The conventional wisdom suggests that we generate fewer breakthrough ideas as we grow older. An article in Psychology Today challenges that notion. In the short essay, Dr. Gary Small, Director of the UCLA Center on Aging, offers an interesting perspective. He says, "There are neuro-circuitry factors that can favor age in terms of innovation". Small emphasizes that empathy plays a major role in creativity, and we tend to become more empathetic later in life. I found that point quite fascinating, given that design thinking stresses the importance of observing users in their natural setting and then empathizing with users - their problems, struggles, and needs.
In addition, Dr. Small argues that we become better at pattern recognition as we age. That makes some sense too. After all, intuition does play a major role in the creative process. Intuition essentially is the ability to recognize patterns based on deep expertise in a particular domain. We refine our pattern recognition ability through a breadth and depth of experiences over time.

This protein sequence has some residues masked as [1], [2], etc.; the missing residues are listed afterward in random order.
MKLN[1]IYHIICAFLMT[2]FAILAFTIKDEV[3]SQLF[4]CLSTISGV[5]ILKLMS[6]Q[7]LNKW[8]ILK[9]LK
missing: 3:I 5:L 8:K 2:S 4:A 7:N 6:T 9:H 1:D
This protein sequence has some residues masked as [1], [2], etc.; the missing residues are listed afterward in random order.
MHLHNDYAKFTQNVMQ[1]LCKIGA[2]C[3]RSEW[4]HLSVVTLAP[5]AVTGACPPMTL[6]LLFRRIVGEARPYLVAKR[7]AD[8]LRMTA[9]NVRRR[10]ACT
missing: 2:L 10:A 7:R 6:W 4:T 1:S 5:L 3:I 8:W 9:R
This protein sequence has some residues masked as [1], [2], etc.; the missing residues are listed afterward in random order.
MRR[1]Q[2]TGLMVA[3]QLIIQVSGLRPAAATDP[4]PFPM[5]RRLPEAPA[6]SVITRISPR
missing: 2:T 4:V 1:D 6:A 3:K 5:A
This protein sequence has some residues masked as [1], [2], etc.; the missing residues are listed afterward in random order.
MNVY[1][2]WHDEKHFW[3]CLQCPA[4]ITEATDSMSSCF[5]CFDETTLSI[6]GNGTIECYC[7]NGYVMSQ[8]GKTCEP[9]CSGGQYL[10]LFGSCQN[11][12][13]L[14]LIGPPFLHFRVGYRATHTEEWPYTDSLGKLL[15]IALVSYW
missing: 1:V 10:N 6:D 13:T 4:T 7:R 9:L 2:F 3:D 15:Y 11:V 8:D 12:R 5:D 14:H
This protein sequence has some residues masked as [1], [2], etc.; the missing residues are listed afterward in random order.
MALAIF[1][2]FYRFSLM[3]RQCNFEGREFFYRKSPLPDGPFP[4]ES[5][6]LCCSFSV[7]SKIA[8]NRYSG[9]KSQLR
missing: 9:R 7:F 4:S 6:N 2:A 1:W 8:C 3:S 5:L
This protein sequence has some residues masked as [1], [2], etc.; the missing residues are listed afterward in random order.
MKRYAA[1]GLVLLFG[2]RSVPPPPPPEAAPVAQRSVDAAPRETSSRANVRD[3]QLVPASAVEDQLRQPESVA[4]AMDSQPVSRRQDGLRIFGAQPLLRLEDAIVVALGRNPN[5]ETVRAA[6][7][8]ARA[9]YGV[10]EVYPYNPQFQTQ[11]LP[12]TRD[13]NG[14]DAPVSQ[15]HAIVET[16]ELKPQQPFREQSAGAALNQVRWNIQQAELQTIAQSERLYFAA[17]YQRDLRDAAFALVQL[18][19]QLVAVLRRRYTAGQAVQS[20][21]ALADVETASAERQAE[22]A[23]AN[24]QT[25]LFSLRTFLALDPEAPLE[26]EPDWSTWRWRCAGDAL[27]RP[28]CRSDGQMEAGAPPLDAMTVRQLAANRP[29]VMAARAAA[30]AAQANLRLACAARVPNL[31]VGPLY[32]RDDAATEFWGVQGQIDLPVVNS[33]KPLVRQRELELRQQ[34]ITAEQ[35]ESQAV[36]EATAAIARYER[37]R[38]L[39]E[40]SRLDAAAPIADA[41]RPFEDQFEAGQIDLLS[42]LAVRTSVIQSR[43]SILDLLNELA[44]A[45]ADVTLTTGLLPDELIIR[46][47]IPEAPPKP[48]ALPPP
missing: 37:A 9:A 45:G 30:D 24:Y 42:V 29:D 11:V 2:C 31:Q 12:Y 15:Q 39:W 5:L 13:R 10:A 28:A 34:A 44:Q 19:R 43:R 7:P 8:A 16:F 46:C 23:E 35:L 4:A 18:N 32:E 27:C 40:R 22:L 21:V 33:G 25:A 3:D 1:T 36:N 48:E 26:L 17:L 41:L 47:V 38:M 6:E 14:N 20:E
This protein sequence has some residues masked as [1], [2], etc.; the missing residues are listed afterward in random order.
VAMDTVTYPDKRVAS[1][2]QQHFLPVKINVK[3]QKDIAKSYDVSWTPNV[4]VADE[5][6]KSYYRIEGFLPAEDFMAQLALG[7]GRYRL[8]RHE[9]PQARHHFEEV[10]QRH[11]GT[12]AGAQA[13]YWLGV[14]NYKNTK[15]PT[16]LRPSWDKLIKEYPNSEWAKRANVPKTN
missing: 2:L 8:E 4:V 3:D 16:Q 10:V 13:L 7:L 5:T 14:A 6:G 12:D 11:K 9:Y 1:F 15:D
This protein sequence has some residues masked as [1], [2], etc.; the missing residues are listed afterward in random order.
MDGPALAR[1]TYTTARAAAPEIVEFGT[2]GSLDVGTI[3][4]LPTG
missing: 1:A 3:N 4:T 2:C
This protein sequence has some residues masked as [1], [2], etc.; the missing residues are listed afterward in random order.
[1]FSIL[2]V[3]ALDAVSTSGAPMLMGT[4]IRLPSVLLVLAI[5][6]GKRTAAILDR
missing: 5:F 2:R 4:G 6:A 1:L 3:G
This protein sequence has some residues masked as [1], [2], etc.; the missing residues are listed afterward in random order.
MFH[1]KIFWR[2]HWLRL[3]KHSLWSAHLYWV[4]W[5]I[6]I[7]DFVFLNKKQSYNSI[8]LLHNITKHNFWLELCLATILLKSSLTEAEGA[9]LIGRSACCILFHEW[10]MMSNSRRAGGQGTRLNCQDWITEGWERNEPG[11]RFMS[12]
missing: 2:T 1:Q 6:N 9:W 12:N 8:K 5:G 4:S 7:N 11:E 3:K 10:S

Having said all that, I have written previously on this blog about research showing that scholarly productivity in many fields does decline with age, though the peak performance differs based on the field of research. Thus, we want to take this particular article with a bit of grain of salt. The argument, though, that empathy and pattern recognition improve with age, makes a good deal of sense. It suggests that innovation teams may want a good balance of young and old members, rather than simply stacking the groups with "the best and brightest young minds."